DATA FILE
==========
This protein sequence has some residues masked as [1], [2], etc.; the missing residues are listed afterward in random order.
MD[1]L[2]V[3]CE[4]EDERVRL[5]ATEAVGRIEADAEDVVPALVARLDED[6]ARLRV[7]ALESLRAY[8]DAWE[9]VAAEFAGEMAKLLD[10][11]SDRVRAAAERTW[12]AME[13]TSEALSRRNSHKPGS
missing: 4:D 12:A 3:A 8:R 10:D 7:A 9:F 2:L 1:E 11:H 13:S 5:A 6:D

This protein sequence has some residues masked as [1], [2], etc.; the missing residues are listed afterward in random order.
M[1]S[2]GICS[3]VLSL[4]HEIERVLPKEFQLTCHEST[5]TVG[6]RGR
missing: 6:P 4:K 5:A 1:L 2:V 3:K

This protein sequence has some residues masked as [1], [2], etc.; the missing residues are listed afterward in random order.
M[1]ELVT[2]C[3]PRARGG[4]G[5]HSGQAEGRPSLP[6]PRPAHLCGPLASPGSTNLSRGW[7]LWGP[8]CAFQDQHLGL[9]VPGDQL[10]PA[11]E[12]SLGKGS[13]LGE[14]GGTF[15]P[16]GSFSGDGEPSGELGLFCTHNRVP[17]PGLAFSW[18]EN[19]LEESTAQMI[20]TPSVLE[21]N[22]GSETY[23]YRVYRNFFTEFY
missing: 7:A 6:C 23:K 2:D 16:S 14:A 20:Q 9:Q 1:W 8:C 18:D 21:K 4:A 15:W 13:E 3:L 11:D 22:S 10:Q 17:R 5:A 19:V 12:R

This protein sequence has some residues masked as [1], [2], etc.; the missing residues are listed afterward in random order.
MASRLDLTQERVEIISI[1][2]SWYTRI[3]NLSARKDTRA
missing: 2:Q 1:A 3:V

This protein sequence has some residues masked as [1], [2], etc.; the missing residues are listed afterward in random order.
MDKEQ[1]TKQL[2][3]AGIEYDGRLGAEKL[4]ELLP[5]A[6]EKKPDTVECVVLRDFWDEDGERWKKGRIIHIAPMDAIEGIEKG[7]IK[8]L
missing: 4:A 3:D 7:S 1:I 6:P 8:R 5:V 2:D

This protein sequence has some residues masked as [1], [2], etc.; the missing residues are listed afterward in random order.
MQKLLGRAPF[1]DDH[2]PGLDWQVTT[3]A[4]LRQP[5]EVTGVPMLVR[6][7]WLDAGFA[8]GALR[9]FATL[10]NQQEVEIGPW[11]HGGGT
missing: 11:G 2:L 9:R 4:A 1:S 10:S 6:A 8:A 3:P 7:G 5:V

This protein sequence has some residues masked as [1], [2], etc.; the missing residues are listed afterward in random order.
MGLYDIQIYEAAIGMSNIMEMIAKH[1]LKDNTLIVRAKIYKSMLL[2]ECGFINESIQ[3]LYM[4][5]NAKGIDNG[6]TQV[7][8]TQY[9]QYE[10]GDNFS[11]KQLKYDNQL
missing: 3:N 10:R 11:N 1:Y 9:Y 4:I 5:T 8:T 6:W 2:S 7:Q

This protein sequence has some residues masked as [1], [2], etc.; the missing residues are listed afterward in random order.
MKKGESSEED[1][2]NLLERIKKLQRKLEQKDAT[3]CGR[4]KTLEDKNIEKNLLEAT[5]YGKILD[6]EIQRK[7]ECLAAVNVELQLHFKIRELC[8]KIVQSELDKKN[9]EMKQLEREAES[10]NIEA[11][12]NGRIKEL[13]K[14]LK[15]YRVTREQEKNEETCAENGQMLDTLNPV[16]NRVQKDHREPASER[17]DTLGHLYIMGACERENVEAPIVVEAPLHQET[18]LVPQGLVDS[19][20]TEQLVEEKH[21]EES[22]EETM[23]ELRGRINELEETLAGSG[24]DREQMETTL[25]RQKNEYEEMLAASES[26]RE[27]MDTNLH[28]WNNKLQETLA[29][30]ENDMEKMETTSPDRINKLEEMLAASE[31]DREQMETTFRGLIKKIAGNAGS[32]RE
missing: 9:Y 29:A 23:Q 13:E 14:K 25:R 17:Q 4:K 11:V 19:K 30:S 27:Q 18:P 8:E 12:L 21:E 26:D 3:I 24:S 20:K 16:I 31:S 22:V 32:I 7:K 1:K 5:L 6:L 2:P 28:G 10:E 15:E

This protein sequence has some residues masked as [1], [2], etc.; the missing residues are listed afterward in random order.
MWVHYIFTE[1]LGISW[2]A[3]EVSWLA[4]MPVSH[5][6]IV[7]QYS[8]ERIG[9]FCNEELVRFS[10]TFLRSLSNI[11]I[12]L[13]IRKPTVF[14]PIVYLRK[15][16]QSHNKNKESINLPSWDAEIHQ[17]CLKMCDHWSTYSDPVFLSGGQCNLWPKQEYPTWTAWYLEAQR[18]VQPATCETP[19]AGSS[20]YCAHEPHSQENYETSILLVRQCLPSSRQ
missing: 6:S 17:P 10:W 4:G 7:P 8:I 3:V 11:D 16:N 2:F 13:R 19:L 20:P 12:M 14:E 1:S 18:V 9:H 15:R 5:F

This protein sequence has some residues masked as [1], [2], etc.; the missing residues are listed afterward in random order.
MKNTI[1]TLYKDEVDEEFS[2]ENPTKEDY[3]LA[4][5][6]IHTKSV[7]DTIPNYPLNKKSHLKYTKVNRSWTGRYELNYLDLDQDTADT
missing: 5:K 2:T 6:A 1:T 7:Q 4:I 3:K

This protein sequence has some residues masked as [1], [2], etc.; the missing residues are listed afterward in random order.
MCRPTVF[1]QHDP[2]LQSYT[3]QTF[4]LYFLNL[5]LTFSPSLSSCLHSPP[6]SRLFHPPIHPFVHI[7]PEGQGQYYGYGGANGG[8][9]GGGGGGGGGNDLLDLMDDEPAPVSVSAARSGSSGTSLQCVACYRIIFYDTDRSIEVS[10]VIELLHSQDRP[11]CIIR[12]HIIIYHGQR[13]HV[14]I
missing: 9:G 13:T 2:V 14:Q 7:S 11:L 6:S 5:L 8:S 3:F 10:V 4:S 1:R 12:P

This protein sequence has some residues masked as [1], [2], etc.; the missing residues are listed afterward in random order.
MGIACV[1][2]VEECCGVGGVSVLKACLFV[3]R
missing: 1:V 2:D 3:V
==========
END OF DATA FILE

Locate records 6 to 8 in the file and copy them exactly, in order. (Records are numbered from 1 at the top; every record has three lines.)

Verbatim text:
This protein sequence has some residues masked as [1], [2], etc.; the missing residues are listed afterward in random order.
MQKLLGRAPF[1]DDH[2]PGLDWQVTT[3]A[4]LRQP[5]EVTGVPMLVR[6][7]WLDAGFA[8]GALR[9]FATL[10]NQQEVEIGPW[11]HGGGT
missing: 11:G 2:L 9:R 4:A 1:S 10:S 6:A 8:A 3:P 7:G 5:V

This protein sequence has some residues masked as [1], [2], etc.; the missing residues are listed afterward in random order.
MGLYDIQIYEAAIGMSNIMEMIAKH[1]LKDNTLIVRAKIYKSMLL[2]ECGFINESIQ[3]LYM[4][5]NAKGIDNG[6]TQV[7][8]TQY[9]QYE[10]GDNFS[11]KQLKYDNQL
missing: 3:N 10:R 11:N 1:Y 9:Y 4:I 5:T 8:T 6:W 2:S 7:Q

This protein sequence has some residues masked as [1], [2], etc.; the missing residues are listed afterward in random order.
MKKGESSEED[1][2]NLLERIKKLQRKLEQKDAT[3]CGR[4]KTLEDKNIEKNLLEAT[5]YGKILD[6]EIQRK[7]ECLAAVNVELQLHFKIRELC[8]KIVQSELDKKN[9]EMKQLEREAES[10]NIEA[11][12]NGRIKEL[13]K[14]LK[15]YRVTREQEKNEETCAENGQMLDTLNPV[16]NRVQKDHREPASER[17]DTLGHLYIMGACERENVEAPIVVEAPLHQET[18]LVPQGLVDS[19][20]TEQLVEEKH[21]EES[22]EETM[23]ELRGRINELEETLAGSG[24]DREQMETTL[25]RQKNEYEEMLAASES[26]RE[27]MDTNLH[28]WNNKLQETLA[29][30]ENDMEKMETTSPDRINKLEEMLAASE[31]DREQMETTFRGLIKKIAGNAGS[32]RE
missing: 9:Y 29:A 23:Q 13:E 14:K 25:R 17:Q 4:K 11:V 19:K 30:S 27:Q 18:P 8:E 12:L 21:E 26:D 3:I 24:S 20:K 16:I 31:S 22:V 32:I 7:K 1:K 5:L 6:L 2:P 28:G 10:E 15:E